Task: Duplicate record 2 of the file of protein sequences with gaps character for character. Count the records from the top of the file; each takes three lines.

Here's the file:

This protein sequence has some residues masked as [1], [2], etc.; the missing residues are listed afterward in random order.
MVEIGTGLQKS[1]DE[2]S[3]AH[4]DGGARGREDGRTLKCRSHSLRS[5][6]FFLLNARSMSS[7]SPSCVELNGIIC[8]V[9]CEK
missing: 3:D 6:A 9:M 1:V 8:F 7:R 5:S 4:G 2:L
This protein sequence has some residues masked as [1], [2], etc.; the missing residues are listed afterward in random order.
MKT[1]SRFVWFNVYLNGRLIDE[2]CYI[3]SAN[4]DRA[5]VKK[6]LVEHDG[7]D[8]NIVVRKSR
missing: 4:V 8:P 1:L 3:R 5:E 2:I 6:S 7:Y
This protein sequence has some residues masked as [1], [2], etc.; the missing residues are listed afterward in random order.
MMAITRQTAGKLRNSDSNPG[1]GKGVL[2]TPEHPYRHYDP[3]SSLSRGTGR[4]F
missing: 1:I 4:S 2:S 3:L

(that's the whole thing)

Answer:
This protein sequence has some residues masked as [1], [2], etc.; the missing residues are listed afterward in random order.
MKT[1]SRFVWFNVYLNGRLIDE[2]CYI[3]SAN[4]DRA[5]VKK[6]LVEHDG[7]D[8]NIVVRKSR
missing: 4:V 8:P 1:L 3:R 5:E 2:I 6:S 7:Y